Although most consumers continue to watch original TV series on traditional TV, many are time-shifting their TV viewing, and this desire to watch on their own schedule is one of the primary drivers of online video viewing. That’s one of the chief takeaways from a new comScore report [download page] based on a survey of more than 1,100 online adults.
It’s not earth-shattering to say that there’s less appointment viewing these days, though social TV is helping offset the declines. The rise of time-shifting has led to TV industry stakeholders pushing for an expanded TV ratings definition for quite some time (here’s the argument for expanding from C+3 to C+7), and the results in the comScore study bolster that argument. While the report doesn’t specify how time-shifted TV is viewed, some 46% of original TV viewing by Millennials (18-34) is estimated to be time-shifted, including 17% at least 4 days after airing.
While time-shifting isn’t quite as prevalent among older age groups, there is one segment that is delaying viewing to the same degree as Millennials: paid digital video subscribers. An estimated 46% of original TV viewing by these subscribers occurs after live airing, including 16% at least 4 days after airing.
As for that subscriber segment? It’s not small. More than 4 in 10 respondents reported subscribing to a paid digital video service, with Netflix (32%) unsurprisingly being most popular. As expected, those figures are much higher among Millennials: 61% subscribe to a paid service, including 49% to Netflix.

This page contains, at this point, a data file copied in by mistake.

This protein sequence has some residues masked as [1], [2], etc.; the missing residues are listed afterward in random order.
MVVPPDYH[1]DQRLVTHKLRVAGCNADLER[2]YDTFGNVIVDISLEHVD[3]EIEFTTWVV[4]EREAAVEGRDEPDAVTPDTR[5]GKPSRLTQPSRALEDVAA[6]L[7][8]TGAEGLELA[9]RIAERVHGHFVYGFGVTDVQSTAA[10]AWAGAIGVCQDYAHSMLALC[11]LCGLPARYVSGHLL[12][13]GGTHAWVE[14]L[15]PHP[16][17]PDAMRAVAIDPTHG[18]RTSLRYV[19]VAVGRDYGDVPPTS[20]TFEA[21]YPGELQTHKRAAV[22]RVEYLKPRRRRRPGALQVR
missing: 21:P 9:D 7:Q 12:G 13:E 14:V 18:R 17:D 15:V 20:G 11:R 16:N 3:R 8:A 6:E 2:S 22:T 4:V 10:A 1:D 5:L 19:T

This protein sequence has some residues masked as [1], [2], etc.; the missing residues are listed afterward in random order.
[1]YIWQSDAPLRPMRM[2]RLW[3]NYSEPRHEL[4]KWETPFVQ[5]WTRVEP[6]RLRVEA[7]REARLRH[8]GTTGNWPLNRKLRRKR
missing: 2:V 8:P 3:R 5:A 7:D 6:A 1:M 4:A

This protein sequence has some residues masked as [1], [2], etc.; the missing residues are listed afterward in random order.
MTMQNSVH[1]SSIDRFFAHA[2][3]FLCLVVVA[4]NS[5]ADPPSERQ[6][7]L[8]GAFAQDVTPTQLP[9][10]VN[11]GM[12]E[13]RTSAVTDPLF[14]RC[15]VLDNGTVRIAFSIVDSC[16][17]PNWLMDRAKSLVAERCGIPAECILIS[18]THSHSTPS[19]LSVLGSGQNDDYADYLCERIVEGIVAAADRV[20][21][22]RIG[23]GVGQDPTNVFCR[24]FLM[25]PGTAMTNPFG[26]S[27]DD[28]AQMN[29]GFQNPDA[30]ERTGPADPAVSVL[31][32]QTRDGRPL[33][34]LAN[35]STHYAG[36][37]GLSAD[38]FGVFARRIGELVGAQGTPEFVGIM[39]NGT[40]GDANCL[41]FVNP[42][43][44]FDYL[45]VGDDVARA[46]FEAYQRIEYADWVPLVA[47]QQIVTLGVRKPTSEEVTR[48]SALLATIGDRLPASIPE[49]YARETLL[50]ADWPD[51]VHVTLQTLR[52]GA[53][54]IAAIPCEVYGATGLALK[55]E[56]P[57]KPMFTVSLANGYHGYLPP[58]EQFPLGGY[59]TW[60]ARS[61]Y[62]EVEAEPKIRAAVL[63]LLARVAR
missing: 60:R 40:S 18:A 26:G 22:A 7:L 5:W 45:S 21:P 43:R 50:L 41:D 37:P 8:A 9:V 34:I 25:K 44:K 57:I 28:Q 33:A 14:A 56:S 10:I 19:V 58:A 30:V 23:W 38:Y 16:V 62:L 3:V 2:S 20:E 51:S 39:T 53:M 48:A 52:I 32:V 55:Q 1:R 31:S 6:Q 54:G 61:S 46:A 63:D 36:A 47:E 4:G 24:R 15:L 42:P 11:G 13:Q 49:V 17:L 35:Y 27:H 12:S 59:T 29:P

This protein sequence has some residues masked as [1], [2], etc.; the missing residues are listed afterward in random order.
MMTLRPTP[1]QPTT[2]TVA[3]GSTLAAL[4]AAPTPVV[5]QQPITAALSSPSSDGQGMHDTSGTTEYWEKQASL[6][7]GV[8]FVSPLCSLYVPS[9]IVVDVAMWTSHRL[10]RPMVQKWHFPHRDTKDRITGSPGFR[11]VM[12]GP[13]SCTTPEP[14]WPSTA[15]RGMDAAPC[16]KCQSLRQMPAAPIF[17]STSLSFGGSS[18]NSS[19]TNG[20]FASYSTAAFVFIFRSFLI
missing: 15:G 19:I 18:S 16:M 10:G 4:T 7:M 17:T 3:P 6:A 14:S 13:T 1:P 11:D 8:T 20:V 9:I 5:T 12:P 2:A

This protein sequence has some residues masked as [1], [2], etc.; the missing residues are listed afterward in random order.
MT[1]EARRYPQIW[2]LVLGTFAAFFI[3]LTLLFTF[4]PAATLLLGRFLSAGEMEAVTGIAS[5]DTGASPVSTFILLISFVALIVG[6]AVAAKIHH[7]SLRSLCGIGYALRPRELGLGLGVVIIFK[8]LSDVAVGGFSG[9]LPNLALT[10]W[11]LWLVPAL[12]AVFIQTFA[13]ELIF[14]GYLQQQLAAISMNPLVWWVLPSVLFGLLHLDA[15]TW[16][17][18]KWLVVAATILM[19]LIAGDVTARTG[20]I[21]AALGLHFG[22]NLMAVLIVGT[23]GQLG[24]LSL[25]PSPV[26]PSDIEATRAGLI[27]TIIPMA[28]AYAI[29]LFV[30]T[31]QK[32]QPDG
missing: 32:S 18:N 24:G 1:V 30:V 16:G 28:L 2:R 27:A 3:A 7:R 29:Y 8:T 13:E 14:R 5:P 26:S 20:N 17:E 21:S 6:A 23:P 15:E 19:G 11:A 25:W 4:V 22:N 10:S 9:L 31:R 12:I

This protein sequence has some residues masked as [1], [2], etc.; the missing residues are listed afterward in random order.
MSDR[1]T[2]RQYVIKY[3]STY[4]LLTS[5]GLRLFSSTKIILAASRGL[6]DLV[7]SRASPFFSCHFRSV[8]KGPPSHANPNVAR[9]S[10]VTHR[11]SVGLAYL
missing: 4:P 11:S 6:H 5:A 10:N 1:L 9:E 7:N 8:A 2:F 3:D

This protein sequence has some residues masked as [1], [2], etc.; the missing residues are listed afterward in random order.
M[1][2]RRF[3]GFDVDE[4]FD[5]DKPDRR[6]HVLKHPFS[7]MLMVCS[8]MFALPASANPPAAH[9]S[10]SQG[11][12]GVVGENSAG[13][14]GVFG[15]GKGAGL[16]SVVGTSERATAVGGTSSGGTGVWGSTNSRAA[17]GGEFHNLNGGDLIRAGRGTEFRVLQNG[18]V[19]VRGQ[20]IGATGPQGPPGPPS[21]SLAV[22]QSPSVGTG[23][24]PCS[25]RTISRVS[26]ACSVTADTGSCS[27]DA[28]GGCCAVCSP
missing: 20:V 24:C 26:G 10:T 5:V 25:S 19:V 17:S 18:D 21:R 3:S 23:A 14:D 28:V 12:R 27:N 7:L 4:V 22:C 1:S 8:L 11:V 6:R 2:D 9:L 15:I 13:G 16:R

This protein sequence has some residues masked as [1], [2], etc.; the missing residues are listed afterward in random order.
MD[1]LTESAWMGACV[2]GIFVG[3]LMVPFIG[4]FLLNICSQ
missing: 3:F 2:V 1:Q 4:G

Clearly, paid service subscribers enjoy watching TV on their own schedules – and research does indeed indicate that they’re motivated by convenience. But they’re not the only ones. When survey respondents were asked the main reasons why they watch original TV on the internet, the two leading reasons, by a strong margin, were:
Ads do play a role, but it’s a lesser one: 38% watch because they can skip commercials, and 33% because there are fewer commercials.
The rise in time-shifting TV viewing – and increasing time spent watching online video – are clear indications that consumers’ preferences are changing. How are TV providers responding? TV Everywhere services – aiming to satisfy that desire for convenience – are now available to at least 6 in 10 pay-TV subscribers, though awareness remains low. Meanwhile, consumer interest in cloud DVR services (which offer features such as unlimited recordings and the ability to access content from various devices) is high.
Add it all up, and the data is another signal that pay-TV providers need to adapt to consumers’ evolving preferences. Online video destinations – including paid services – offer consumers a convenient way to watch on their own schedule, and they’re taking advantage of those opportunities. Even sports, which are one of the few remaining appointment viewing areas, are beginning to migrate online, as evidenced by the recent deal between the NBA and ESPN for a new online video service. Meanwhile, HBO – one of pay-TV’s key flashpoints – is reportedly set to launch a standalone streaming service aimed at cord-cutters, and CBS has just announced that it will offer its own web service.
Still, it’s worth remembering that while online TV is growing, it’s not the dominant viewing method. That remains traditional TV – for the moment.
For more on traditional TV in the context of the evolving TV industry, see the MarketingCharts Debrief, TV in Context: Viewing Trends, Ad Spending, and Purchase Influence.
About the Data: The comScore report was based on survey data collected from an online questionnaire completed by 1,159 respondents during the period of August 21 through August 28, 2014.
Subscribe now to receive more charts and articles like this in your inbox. A fast read in a clean, mobile-friendly design.